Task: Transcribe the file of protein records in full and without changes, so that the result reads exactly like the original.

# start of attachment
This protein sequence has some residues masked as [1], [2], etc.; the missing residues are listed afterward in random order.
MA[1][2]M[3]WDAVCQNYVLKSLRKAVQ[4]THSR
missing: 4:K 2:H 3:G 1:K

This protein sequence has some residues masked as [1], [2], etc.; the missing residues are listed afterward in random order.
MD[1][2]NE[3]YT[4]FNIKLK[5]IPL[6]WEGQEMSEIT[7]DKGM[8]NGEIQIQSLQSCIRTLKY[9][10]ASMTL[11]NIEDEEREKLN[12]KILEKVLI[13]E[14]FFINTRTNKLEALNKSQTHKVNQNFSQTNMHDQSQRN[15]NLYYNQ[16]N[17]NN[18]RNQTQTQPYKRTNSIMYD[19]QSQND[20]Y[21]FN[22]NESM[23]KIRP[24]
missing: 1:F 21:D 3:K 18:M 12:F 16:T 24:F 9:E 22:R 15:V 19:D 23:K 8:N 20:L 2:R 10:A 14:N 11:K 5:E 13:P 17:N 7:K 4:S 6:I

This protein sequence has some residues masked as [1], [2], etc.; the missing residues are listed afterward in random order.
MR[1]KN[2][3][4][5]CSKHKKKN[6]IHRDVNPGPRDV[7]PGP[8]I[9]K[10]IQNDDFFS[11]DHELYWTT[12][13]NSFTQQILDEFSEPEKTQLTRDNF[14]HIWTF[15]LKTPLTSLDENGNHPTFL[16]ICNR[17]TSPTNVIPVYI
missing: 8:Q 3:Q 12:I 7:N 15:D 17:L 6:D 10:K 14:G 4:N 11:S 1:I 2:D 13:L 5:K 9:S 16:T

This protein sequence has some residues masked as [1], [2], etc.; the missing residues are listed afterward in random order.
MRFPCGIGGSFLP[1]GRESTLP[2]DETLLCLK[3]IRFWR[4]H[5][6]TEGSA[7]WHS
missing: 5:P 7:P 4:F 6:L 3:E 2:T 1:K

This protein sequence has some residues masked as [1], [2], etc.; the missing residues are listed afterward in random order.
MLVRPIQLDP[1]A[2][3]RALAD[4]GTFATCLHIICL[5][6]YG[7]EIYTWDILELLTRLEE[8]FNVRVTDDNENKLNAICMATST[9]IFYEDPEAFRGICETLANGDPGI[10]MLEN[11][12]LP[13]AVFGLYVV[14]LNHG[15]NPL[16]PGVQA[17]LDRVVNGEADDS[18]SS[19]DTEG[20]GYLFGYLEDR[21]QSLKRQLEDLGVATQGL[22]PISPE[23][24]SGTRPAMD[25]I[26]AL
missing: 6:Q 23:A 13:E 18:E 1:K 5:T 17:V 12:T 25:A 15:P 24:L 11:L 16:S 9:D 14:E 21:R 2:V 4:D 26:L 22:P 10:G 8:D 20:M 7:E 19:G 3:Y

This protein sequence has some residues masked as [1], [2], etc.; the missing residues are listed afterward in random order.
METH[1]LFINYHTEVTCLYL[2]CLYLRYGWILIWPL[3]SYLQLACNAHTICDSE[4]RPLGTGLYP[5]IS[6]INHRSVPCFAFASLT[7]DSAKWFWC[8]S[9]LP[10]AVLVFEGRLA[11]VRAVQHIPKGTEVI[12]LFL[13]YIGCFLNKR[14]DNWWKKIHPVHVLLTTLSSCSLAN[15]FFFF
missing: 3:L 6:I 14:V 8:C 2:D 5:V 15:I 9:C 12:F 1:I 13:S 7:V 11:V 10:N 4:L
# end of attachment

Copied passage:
This protein sequence has some residues masked as [1], [2], etc.; the missing residues are listed afterward in random order.
MA[1][2]M[3]WDAVCQNYVLKSLRKAVQ[4]THSR
missing: 4:K 2:H 3:G 1:K

This protein sequence has some residues masked as [1], [2], etc.; the missing residues are listed afterward in random order.
MD[1][2]NE[3]YT[4]FNIKLK[5]IPL[6]WEGQEMSEIT[7]DKGM[8]NGEIQIQSLQSCIRTLKY[9][10]ASMTL[11]NIEDEEREKLN[12]KILEKVLI[13]E[14]FFINTRTNKLEALNKSQTHKVNQNFSQTNMHDQSQRN[15]NLYYNQ[16]N[17]NN[18]RNQTQTQPYKRTNSIMYD[19]QSQND[20]Y[21]FN[22]NESM[23]KIRP[24]
missing: 1:F 21:D 3:K 18:M 12:F 16:T 24:F 9:E 22:R 15:V 19:D 23:K 8:N 20:L 2:R 10:A 14:N 11:K 5:E 13:P 17:N 7:K 4:S 6:I

This protein sequence has some residues masked as [1], [2], etc.; the missing residues are listed afterward in random order.
MR[1]KN[2][3][4][5]CSKHKKKN[6]IHRDVNPGPRDV[7]PGP[8]I[9]K[10]IQNDDFFS[11]DHELYWTT[12][13]NSFTQQILDEFSEPEKTQLTRDNF[14]HIWTF[15]LKTPLTSLDENGNHPTFL[16]ICNR[17]TSPTNVIPVYI
missing: 8:Q 3:Q 12:I 7:N 15:D 17:L 6:D 10:K 14:G 4:N 11:S 1:I 2:D 13:L 5:K 9:S 16:T

This protein sequence has some residues masked as [1], [2], etc.; the missing residues are listed afterward in random order.
MRFPCGIGGSFLP[1]GRESTLP[2]DETLLCLK[3]IRFWR[4]H[5][6]TEGSA[7]WHS
missing: 5:P 7:P 4:F 6:L 3:E 2:T 1:K

This protein sequence has some residues masked as [1], [2], etc.; the missing residues are listed afterward in random order.
MLVRPIQLDP[1]A[2][3]RALAD[4]GTFATCLHIICL[5][6]YG[7]EIYTWDILELLTRLEE[8]FNVRVTDDNENKLNAICMATST[9]IFYEDPEAFRGICETLANGDPGI[10]MLEN[11][12]LP[13]AVFGLYVV[14]LNHG[15]NPL[16]PGVQA[17]LDRVVNGEADDS[18]SS[19]DTEG[20]GYLFGYLEDR[21]QSLKRQLEDLGVATQGL[22]PISPE[23][24]SGTRPAMD[25]I[26]AL
missing: 6:Q 23:A 13:E 18:E 1:K 5:T 17:V 12:T 25:A 15:P 24:L 11:L 16:S 9:D 14:E 21:R 2:V 4:D 26:L 22:P 10:G 8:D 20:M 7:E 19:G 3:Y

This protein sequence has some residues masked as [1], [2], etc.; the missing residues are listed afterward in random order.
METH[1]LFINYHTEVTCLYL[2]CLYLRYGWILIWPL[3]SYLQLACNAHTICDSE[4]RPLGTGLYP[5]IS[6]INHRSVPCFAFASLT[7]DSAKWFWC[8]S[9]LP[10]AVLVFEGRLA[11]VRAVQHIPKGTEVI[12]LFL[13]YIGCFLNKR[14]DNWWKKIHPVHVLLTTLSSCSLAN[15]FFFF
missing: 3:L 6:I 14:V 8:C 2:D 5:V 15:I 9:C 12:F 1:I 13:S 7:V 11:V 10:N 4:L